The East Africa food crisis is monstrous: affecting 25 million people and showing up in ways our writer and photographer team have never before seen. Today, our writer — Kari Costanza — gives you a first-hand snapshot of five ways that hunger is changing the lives of people in Turkana, Kenya.
In the 1980s, Lani Dolifka learned the water flowing through the faucet in her Colorado home had been declared unsafe. It inspired Lani and her husband, Don, to develop an automated small-scale purification plant that converted their tap water into pure drinking water. Today, their company, Watermill Express, is the largest drive-up pure drinking water company in the U.S.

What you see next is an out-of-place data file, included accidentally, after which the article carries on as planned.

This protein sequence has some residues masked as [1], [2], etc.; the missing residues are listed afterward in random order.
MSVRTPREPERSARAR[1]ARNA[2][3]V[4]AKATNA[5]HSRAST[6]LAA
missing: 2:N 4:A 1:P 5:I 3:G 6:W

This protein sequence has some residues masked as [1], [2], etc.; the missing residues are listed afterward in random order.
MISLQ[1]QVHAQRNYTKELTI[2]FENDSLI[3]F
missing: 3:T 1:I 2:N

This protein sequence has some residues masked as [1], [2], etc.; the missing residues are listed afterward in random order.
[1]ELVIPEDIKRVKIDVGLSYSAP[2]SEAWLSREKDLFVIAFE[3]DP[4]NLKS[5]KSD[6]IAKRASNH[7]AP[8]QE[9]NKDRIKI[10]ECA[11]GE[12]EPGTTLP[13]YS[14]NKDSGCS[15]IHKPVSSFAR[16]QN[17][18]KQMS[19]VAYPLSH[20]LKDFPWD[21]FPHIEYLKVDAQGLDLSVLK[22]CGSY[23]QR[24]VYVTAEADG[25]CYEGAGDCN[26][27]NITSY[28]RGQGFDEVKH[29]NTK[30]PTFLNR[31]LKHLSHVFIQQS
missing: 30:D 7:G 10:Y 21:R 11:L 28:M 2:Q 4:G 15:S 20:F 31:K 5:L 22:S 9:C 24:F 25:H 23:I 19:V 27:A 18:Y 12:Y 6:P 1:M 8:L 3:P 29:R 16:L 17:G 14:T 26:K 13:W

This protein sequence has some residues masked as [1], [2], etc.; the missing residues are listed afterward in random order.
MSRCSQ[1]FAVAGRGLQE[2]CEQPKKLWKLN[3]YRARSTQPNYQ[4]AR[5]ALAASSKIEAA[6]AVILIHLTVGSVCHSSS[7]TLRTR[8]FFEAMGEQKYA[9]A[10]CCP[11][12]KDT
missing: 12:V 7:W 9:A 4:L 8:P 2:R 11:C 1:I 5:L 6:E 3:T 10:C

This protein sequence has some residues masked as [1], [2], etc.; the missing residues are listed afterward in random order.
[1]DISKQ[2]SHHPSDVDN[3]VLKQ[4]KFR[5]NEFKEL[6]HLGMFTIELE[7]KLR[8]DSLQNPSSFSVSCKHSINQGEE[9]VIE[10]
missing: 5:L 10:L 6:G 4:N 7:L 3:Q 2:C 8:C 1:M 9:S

As parents, it’s much easier to talk than to listen. But listening is what our children need us to do. It’s a hallmark of World Vision’s work to involve everyone in decision making — men, women, and children. Every year on November 20, Universal Children’s Day reminds us to listen to children around the world, children who see problems from a point of view that we adults have long forgotten.
Jackson Ole Sapit became sponsored through World Vision as a child. Today he works as the archbishop of the Anglican Church in Kenya.
Hunger in Kenya robbed Peter and Samson of their parents in March. Peter, the family’s rock, is afraid now, while Samson is angry but tries to be strong. All they have left is prayer and each other. Lift them up in prayer today and read their story.
Millions of people face famine if the current hunger crisis in East Africa continues to worsen. Read their stories and learn how World Vision is responding.